The Cuba-U.S. talks on settling multibillion dollars of claims made against each other are one of the most "complex and difficult" negotiations in their normalization process which started last year, a senior Cuban official said Monday.
"It is an issue of very high complexity, with difficult political, technical and legal aspects that is only in its initial stage," Cuba's Deputy Foreign Minister Abelardo Moreno told local press.
Delegations from Cuba and the US met last week in Washington to make progress with negotiations on one of the most heated topics in the process of normalizing diplomatic relations: mutual compensation for confiscations and harm caused to citizens of both countries.
The meeting took place on July 28-29, marking the second meeting held on the controversial issue since the announcement of restored relations back on Dec. 17, 2014. and their first meeting in Havana on December 8, 2015.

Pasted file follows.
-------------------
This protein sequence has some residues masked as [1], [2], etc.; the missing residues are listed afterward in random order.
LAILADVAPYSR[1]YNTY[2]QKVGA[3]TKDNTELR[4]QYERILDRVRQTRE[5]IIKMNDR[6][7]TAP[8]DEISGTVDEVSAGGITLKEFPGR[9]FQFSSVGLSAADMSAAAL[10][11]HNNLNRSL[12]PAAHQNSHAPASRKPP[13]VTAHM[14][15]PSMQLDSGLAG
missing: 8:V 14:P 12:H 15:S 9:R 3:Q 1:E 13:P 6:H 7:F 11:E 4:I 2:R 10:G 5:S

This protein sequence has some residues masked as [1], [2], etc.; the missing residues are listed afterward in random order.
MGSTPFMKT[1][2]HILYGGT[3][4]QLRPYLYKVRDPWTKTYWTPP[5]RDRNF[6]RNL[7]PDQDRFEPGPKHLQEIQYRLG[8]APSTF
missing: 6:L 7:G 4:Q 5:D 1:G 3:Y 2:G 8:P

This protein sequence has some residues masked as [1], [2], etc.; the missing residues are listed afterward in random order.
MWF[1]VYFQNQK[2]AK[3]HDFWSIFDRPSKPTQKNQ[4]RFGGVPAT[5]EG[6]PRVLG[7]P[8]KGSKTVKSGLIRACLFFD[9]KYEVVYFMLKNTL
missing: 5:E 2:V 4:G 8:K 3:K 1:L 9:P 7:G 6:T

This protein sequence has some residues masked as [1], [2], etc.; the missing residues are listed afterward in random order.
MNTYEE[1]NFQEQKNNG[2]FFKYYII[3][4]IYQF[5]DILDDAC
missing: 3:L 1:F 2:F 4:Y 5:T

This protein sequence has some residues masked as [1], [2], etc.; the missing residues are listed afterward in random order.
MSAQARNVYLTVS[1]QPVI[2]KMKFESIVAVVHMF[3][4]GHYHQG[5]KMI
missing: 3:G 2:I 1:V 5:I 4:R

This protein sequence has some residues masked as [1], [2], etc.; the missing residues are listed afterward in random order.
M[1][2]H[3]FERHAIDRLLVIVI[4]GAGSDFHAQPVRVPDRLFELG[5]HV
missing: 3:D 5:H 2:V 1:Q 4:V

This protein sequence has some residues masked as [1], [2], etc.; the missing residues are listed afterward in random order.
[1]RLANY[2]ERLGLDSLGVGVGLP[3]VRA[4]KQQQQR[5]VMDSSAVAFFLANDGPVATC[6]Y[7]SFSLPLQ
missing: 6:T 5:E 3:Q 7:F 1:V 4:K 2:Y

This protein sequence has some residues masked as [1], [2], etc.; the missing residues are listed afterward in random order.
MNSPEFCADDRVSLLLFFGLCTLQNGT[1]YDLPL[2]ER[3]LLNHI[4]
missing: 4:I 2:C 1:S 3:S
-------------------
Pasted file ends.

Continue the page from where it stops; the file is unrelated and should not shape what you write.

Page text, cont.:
The meeting put financial compensation alternatives on the table for both countries. Washington is seeking upward of $10 billion, mainly for properties nationalized in Communist-run Cuba after its 1959 revolution. Havana, meanwhile, wants at least $300 billion for economic damage wrought by the U.S. trade embargo and for the harm caused by acts of what it describes as U.S. aggression.
"Both sides exchanged information on their respective claims, legal and technical aspects as well as basic information on each case with the goal of preparing the process of negotiation," said Moreno who also headed Cuba's delegation to the talks.
He said that both sides will continue in the coming months to hold meetings on the issue but added that Cuba will not rush the talks.
"We are talking about a process in two directions, Cuba will not accept unilateral solutions," he noted.